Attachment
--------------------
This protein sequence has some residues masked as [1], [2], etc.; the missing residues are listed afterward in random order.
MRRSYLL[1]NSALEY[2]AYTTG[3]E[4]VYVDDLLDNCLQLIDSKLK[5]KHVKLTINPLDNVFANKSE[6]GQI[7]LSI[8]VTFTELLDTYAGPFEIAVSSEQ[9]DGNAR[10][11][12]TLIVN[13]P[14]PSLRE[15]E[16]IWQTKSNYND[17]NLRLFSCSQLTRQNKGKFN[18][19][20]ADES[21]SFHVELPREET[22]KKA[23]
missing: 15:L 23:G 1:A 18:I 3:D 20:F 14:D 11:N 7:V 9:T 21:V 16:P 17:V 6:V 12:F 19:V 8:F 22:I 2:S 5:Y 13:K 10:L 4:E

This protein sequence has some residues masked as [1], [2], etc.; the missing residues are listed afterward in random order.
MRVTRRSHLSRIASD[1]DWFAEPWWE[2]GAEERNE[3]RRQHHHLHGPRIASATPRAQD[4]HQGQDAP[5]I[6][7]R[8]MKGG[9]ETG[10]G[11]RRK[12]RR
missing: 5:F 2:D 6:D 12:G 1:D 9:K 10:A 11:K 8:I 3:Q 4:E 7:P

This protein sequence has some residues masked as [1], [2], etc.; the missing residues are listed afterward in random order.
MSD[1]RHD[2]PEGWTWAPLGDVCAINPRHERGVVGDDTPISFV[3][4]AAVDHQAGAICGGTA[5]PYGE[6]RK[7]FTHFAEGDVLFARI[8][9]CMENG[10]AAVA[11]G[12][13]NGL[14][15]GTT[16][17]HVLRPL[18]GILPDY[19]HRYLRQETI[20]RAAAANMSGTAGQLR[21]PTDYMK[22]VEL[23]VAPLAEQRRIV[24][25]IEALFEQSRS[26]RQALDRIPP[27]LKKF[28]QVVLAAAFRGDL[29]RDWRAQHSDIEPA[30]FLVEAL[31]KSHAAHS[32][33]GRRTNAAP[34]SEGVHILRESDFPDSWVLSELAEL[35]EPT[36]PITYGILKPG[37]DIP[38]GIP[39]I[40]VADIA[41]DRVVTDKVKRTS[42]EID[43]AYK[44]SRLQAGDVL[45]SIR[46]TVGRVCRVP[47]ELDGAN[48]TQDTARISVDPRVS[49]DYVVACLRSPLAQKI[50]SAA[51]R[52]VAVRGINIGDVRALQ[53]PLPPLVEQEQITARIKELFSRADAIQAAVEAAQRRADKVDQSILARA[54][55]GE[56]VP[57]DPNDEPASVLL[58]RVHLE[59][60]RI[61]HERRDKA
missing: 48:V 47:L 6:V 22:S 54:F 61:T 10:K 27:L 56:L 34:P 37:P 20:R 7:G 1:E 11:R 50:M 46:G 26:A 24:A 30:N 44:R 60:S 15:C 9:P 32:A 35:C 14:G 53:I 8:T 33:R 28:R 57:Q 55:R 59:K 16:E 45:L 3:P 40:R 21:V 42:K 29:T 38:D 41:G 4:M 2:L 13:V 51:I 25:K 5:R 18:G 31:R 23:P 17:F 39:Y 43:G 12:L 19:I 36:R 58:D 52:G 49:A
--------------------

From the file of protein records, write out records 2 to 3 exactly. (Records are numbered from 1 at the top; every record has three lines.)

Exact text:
This protein sequence has some residues masked as [1], [2], etc.; the missing residues are listed afterward in random order.
MRVTRRSHLSRIASD[1]DWFAEPWWE[2]GAEERNE[3]RRQHHHLHGPRIASATPRAQD[4]HQGQDAP[5]I[6][7]R[8]MKGG[9]ETG[10]G[11]RRK[12]RR
missing: 5:F 2:D 6:D 12:G 1:D 9:K 10:A 11:K 8:I 3:Q 4:E 7:P

This protein sequence has some residues masked as [1], [2], etc.; the missing residues are listed afterward in random order.
MSD[1]RHD[2]PEGWTWAPLGDVCAINPRHERGVVGDDTPISFV[3][4]AAVDHQAGAICGGTA[5]PYGE[6]RK[7]FTHFAEGDVLFARI[8][9]CMENG[10]AAVA[11]G[12][13]NGL[14][15]GTT[16][17]HVLRPL[18]GILPDY[19]HRYLRQETI[20]RAAAANMSGTAGQLR[21]PTDYMK[22]VEL[23]VAPLAEQRRIV[24][25]IEALFEQSRS[26]RQALDRIPP[27]LKKF[28]QVVLAAAFRGDL[29]RDWRAQHSDIEPA[30]FLVEAL[31]KSHAAHS[32][33]GRRTNAAP[34]SEGVHILRESDFPDSWVLSELAEL[35]EPT[36]PITYGILKPG[37]DIP[38]GIP[39]I[40]VADIA[41]DRVVTDKVKRTS[42]EID[43]AYK[44]SRLQAGDVL[45]SIR[46]TVGRVCRVP[47]ELDGAN[48]TQDTARISVDPRVS[49]DYVVACLRSPLAQKI[50]SAA[51]R[52]VAVRGINIGDVRALQ[53]PLPPLVEQEQITARIKELFSRADAIQAAVEAAQRRADKVDQSILARA[54][55]GE[56]VP[57]DPNDEPASVLL[58]RVHLE[59][60]RI[61]HERRDKA
missing: 48:V 47:L 6:V 22:S 54:F 61:T 10:K 27:L 56:L 34:P 37:P 20:R 7:G 1:E 11:R 50:M 46:G 26:A 24:A 30:N 44:R 60:S 15:C 9:P 32:A 35:C 14:G 53:I 8:T 33:R 28:R 57:Q 55:R 59:K 16:E 45:L 3:P 40:R 21:V 42:K 29:T 38:D 41:G 4:M 2:L 13:V 51:I 25:K 5:R 18:G 31:R 23:P 17:F 39:Y 43:G 12:L 19:I 36:R 58:D 52:G 49:A